WHERE host <> '' AND host NOT LIKE ':pts%'
ORDER BY time DESC;

You can modify this query further to grab only external IP addresses.

AND host NOT IN (':1', '127.0.0.1')

Using both the last table and data from the processes table you can capture information from both tables to construct a timeline of the commands being executed by the remote user. This is useful for endpoint detection and response (EDR).

Using Osquery for EDR

System logs with Osquery

Osquery provides virtual tables for Linux syslogs syslog_events, Mac OS X Apple system logs asl and Windows event logs windows_events .

Osquery events

For the next set of tables, you’ll need to enable Osquery events with the command flag --disable_events=false . Osquery will dump logs into its local database. To prevent table bloat you can set the following flags,
--events_expiry=3600to expire events after a given time in seconds has passed and--events_max=50000to remove older events falling outside a given row limit. The flag--events_optimize=true can also be set as Osquery will create “removed” records for expired events as per Osquery’s diff engine. When a remote query is executed only “added” events will be returned.

Linux syslog

Osquery will read syslog events from a system pipe. Both rsyslog or syslog-ng can be configured to write to a system pipe in a format Osquery can read. Configuration steps can be found here. Once you’ve configured the syslog daemon you’ll need to set the additional command line flag --syslog_pipe_path=/etc/osquery/syslog_pipe . Once done you’ll be able to query the syslog_events table like so:

SELECT * FROM syslog_events LIMIT 5;

Apple system logs (ASL)

ASL does not require any additional configuration of Osquery. You can simply query your Apple system logs like so:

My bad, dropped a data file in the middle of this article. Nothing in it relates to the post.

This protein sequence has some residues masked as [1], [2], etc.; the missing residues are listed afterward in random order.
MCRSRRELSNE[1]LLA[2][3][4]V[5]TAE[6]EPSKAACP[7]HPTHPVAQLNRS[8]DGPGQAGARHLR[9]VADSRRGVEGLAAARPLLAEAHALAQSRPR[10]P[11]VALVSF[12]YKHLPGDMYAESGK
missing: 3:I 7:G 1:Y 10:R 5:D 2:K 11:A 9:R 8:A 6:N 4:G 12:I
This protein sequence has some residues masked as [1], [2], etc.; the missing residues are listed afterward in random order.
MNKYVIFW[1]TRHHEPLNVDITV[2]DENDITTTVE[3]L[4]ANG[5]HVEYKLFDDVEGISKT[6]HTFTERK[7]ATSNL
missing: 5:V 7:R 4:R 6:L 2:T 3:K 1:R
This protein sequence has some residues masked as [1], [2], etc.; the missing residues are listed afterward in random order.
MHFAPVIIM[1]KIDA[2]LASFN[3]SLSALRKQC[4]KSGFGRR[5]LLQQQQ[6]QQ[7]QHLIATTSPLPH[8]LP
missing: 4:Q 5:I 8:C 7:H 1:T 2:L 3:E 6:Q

SELECT * FROM asl ORDER BY time LIMIT 5;

The ASL also provides the pid, uid and gid which you can use to JOIN against processes, users and groups respectively.

Windows event logs (WEL)

Windows event logging requires no additional system configuration. Just add --windows_event_channels=System,Application,Setup,Security to your Osquery flags file. Be aware that applying all these channels to a server either ingesting logs from other servers or an Active Domain controller will result in a huge amount of data being both written locally and sent back to your Osquery server.

You can of course filter the events returned using the Windows eventid or the channel the event was captured from. Returning login events around logon and logout events similar to the last table described earlier.

SELECT * FROM windows_events WHERE source IN ('Security') AND eventid IN (4625, 4634, 4647, 4672) LIMIT 5;

Network events

Osquery provides several tables to access network connections across Windows, Linux and Mac OS X. There are really cool uses for network event data, not least what you’d do with standard netflow logs. However, Osquery can provide a little more context such as the originating application for the network event which can be married against existing netflow logs or for EDR incidents as shown in the screenshot below.

Query to grab network events

As depicted above the following query will join open sockets with the originating process id. You can also join the users and groups from the process to provide attribution.